Designing a good PSU is quite an art, especially when balancing power output, stability, efficiency, cost and durability.
Often cheap power supplies will use two or more cheap 12V circuits, which are rated for a relatively low power draw. Better quality PSU's might use multiple higher quality 12V circuits, but others might have a single high quality/power/efficiency 12V power circuit.
Even high quality single rail PSU's may break out that one rail into multiple rails with individual overload protection on each supplied rail.
be quiet! PSU is probably of the last type, it has a single 41A circuit, providing power to 4 rails, where either a total draw of more than 41A or a draw of more than 18A on any one rail will trip the over-current protection.
Power LC is either an old or cheap PSU which probably has two different cheaper 12V circuits. Don't expect either rail to perform anywhere near the limits suggested.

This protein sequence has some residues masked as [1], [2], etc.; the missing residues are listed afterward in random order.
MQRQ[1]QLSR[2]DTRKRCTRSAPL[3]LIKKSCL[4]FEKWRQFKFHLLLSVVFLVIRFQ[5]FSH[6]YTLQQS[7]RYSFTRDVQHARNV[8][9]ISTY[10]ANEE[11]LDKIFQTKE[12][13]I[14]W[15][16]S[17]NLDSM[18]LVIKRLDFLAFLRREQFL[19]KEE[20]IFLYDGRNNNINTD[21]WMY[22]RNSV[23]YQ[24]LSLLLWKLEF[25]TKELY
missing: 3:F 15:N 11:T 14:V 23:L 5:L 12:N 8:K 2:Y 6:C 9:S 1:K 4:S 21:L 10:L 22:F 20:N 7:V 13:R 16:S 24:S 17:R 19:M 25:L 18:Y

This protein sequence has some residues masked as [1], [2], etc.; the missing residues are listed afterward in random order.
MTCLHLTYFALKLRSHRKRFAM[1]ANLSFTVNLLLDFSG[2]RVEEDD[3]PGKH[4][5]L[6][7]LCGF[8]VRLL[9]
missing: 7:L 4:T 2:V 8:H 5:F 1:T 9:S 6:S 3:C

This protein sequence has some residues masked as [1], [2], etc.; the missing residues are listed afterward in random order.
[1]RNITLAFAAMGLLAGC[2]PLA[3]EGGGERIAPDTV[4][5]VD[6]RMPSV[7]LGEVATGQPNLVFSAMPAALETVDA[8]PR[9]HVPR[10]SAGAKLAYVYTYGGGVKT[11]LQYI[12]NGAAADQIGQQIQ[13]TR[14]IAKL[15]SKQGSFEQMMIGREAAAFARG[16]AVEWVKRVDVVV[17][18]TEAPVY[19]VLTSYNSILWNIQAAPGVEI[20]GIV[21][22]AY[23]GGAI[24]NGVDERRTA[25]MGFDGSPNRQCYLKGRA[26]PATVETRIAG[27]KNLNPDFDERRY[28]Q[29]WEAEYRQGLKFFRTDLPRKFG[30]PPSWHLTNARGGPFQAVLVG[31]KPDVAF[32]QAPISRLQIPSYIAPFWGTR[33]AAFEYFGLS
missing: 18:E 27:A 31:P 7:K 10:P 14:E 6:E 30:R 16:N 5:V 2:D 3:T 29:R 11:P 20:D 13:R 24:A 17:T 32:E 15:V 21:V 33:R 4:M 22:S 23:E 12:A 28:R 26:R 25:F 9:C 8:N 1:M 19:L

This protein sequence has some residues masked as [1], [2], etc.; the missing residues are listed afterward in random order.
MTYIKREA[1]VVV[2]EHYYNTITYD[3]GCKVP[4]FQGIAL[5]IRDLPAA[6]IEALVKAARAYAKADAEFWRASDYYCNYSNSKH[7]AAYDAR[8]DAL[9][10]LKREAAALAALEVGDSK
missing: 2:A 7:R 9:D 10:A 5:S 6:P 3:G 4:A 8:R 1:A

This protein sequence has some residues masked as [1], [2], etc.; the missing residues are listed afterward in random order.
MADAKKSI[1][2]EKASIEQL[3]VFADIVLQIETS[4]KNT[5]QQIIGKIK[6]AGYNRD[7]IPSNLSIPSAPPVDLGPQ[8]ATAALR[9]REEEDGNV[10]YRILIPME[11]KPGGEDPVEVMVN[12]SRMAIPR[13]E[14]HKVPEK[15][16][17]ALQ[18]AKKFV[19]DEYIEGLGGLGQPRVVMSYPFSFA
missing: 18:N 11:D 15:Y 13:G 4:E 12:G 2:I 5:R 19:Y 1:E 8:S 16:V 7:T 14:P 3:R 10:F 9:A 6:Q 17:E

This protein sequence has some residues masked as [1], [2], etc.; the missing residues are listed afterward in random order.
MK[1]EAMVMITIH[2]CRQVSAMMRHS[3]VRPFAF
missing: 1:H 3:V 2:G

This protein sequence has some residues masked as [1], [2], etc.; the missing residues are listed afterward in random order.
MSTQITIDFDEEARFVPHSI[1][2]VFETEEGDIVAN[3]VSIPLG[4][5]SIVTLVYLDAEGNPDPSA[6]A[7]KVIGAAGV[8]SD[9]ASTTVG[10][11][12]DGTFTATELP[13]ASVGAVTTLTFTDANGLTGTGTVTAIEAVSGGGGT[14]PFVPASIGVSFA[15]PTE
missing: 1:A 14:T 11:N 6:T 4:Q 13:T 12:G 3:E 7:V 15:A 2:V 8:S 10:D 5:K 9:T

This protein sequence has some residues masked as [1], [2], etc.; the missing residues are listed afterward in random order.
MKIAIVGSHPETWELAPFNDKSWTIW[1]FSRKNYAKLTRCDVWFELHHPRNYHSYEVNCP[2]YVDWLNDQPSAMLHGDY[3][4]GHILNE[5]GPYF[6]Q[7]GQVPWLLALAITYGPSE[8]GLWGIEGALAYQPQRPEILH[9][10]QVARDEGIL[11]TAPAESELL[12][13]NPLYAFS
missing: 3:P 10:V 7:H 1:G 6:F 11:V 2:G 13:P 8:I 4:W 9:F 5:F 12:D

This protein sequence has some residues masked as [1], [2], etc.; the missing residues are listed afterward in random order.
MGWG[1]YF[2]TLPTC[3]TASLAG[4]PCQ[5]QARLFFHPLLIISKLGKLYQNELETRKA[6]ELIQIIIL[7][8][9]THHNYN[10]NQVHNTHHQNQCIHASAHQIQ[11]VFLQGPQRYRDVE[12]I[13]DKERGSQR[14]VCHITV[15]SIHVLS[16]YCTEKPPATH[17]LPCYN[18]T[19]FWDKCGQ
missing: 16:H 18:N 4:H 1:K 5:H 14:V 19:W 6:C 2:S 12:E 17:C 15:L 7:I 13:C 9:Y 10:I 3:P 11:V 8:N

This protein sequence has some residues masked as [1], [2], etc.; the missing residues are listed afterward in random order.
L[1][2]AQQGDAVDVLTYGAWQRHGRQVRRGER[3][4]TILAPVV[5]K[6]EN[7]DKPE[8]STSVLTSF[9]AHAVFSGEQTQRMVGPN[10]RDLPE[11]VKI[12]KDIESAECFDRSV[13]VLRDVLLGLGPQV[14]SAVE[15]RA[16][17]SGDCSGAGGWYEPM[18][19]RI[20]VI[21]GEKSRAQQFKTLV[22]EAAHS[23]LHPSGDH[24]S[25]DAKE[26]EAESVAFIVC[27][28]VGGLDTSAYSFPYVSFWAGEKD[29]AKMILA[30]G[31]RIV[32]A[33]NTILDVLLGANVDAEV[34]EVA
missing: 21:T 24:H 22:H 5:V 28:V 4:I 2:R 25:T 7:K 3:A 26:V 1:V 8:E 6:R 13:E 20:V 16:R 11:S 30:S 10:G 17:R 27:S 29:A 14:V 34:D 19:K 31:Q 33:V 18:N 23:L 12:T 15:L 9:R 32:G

Personally, I prefer pure single rail PSU's (where you might see 12V 41A as the only spec). You don't need to worry about balancing power over each rail and you don't risk overloading one rail when you add a new device because you've plugged it into a power connector that uses the same 12v rail as your graphics card.
The only problem with a single rail PSU is that since they can potentially supply more current than the cables are rated for, if you have a short circuit you could end up burning out the cables before the overload protection kicks in. This is still very unlikely though, so much so that respected PSU makes are happy to sell single-rail PSU in the consumer market.
If you are unsure about whether your PSU is suitable for your system or not, I've found the eXtreme Power Supply Calculator Lite v2.5 to be an interesting first port of call. Just don't forget to add in capacitor aging factor (see note 4) if you intend to run your computer 24/7 or want it to remain reliable for more than a year.